By Dr. Darren Death, Vice President of Information Security, Chief Information Security Officer, ASRC Federal

Recently, the White House proposed new standardized cybersecurity requirements for government contractors. This is on the heels of the Cybersecurity and Infrastructure Security Agency (CISA) Zero Trust Maturity Model 2.0 and other recent frameworks that call for the development, implementation and enforcement of U.S. cybersecurity policies.

Federal agency roadmaps such as the CISA’s Zero Trust Maturity Model, the Department of Defense Zero Trust Strategy and Roadmap and NIST’s Zero Trust Architecture underscore the urgent need to evolve U.S. cybersecurity digital architecture.

Agencies and their private sector partners are uniquely positioned to work together to carry out these new technical architecture and organizational culture requirements and advise on solutions that will ultimately strengthen our nation’s security.

Keeping up with this changing cybersecurity landscape can be daunting, so I am excited to announce that I am launching a series of LinkedIn articles to help cybersecurity, information technology, and program managers navigate our cyber landscape called Securing the Digital Frontier.

To kick off this series, I am starting with Zero Trust, a significant thought shift in cybersecurity architecture. Zero Trust takes many technologies that support a competent cybersecurity architecture before Zero Trust was a topic of discussion and part of a presidential executive order and adds many new features, allowing an organization to secure high-value data assets between presenting applications and data consumers.

Government agencies and private sector organizations have been actively discussing and adopting the concept of Zero Trust as part of the enterprise digital infrastructures. A threat actor’s primary motivation to attack an organization is the sensitive data that an organization may possess. Data and secure access to data are key concepts that zero trust serves to offer a blueprint. Any organization must consider CISA’s Pillars when building a Zero Trust architecture. The five pillars in CISA’s Zero Trust Maturity Model – Identity, Devices, Networks, Applications and Workloads, and Data – serve as a roadmap for agencies to reference as they transition to a Zero Trust architecture.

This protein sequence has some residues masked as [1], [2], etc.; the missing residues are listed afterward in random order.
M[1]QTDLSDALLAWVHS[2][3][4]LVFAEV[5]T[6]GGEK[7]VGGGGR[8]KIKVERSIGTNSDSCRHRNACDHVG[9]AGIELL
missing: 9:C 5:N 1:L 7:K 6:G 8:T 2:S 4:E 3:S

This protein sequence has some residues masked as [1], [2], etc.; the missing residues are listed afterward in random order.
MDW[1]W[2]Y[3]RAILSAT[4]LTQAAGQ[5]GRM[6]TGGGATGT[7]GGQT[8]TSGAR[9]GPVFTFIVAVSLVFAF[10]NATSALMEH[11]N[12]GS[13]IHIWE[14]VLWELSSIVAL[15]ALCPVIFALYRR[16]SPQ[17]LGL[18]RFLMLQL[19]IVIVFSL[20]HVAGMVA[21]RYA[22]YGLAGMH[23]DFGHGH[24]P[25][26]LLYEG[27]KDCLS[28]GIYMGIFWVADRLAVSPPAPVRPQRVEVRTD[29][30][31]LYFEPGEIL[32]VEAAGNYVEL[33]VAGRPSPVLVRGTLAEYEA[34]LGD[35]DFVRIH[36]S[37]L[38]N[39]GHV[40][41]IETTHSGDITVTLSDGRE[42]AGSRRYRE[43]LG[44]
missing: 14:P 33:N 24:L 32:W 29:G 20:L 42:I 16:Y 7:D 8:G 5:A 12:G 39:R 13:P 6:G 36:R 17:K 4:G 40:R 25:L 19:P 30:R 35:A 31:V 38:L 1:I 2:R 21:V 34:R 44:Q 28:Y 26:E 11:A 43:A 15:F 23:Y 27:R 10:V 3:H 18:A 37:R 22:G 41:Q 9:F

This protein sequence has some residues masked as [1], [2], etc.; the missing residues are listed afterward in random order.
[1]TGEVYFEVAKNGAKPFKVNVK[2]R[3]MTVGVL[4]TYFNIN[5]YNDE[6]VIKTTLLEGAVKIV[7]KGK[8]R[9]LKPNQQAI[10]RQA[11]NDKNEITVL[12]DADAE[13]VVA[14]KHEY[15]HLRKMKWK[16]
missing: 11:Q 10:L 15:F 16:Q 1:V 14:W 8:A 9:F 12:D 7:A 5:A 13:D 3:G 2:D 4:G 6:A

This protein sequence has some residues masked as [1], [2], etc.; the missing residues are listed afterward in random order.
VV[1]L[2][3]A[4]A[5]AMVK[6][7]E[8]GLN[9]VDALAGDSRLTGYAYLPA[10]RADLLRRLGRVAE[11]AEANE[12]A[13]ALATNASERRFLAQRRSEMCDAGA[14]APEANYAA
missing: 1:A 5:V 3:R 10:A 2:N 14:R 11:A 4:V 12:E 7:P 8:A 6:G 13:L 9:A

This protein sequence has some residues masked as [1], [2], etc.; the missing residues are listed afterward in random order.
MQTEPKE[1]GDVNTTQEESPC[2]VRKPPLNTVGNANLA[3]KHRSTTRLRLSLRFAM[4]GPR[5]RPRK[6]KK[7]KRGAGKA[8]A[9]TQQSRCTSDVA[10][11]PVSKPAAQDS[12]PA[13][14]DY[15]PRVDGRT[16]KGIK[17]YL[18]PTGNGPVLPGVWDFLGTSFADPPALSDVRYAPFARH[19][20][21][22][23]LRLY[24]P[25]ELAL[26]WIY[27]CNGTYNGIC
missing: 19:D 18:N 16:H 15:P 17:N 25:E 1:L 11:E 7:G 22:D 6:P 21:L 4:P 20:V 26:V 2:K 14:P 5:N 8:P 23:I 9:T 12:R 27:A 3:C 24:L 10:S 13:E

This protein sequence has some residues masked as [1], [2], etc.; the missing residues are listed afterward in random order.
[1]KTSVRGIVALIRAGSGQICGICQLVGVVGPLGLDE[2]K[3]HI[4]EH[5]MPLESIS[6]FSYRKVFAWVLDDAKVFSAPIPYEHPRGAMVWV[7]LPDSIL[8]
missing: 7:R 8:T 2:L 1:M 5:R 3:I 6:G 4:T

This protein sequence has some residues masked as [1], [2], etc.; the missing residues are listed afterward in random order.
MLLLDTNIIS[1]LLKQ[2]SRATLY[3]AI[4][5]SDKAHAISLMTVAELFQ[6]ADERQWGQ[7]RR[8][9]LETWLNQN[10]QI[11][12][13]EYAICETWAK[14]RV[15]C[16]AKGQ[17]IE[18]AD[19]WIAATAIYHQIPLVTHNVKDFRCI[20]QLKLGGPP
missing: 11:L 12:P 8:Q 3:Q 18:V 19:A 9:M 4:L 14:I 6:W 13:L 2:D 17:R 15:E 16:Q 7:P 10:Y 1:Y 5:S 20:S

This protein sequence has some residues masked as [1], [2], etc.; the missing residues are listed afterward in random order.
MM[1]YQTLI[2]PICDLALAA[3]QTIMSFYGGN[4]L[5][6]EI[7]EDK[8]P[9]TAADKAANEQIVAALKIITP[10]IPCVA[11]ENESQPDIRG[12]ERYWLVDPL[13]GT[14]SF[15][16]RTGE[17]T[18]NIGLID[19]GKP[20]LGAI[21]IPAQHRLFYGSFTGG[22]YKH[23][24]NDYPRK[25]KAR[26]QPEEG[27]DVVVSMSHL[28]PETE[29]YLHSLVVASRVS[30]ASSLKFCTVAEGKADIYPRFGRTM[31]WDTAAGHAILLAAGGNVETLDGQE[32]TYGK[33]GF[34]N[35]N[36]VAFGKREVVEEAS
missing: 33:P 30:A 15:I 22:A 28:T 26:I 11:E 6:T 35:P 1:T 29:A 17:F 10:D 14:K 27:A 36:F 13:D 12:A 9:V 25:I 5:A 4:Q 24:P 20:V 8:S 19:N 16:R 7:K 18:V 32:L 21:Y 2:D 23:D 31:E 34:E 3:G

Identity: An identity is an attribute or set of attributes that describes a user or entity accessing a system. Organizations should ensure and enforce access to the right resources at the right time for the right purpose without over-granting access. To enforce strong authentication, provide context-based authorization, and evaluate identity risk for users and entities, organizations should integrate identity, credential, and access management solutions across their enterprise whenever possible.

Key Takeaways for Identity

  • Implement robust authentication methods.
  • Provide context-based authorization.
  • Implement Multi-Factor Authentication.
  • Utilize Privileged Access Management (PAM) Systems.
  • Deploy Anomaly Detection Tools.

Devices: A device is any network-connected asset, such as servers, desktops, laptops, printers, mobile phones, IoT devices, networking equipment, etc. To protect organizations’ or agencies’ resources, IT teams must secure all devices, manage risks from unauthorized devices, and prevent unauthorized access. The evolving technological landscape makes this task difficult and requires teams to constantly reassess the threats associated with adding devices to their enterprise.

Key Takeaways for Devices

  • Implement effective cyber hygiene for all assets, including servers, laptops, and IoT devices.
  • Adopt comprehensive inventory discovery and tracking for devices.
  • Manage risks from unauthorized devices.
  • Prevent access from non-compliant devices.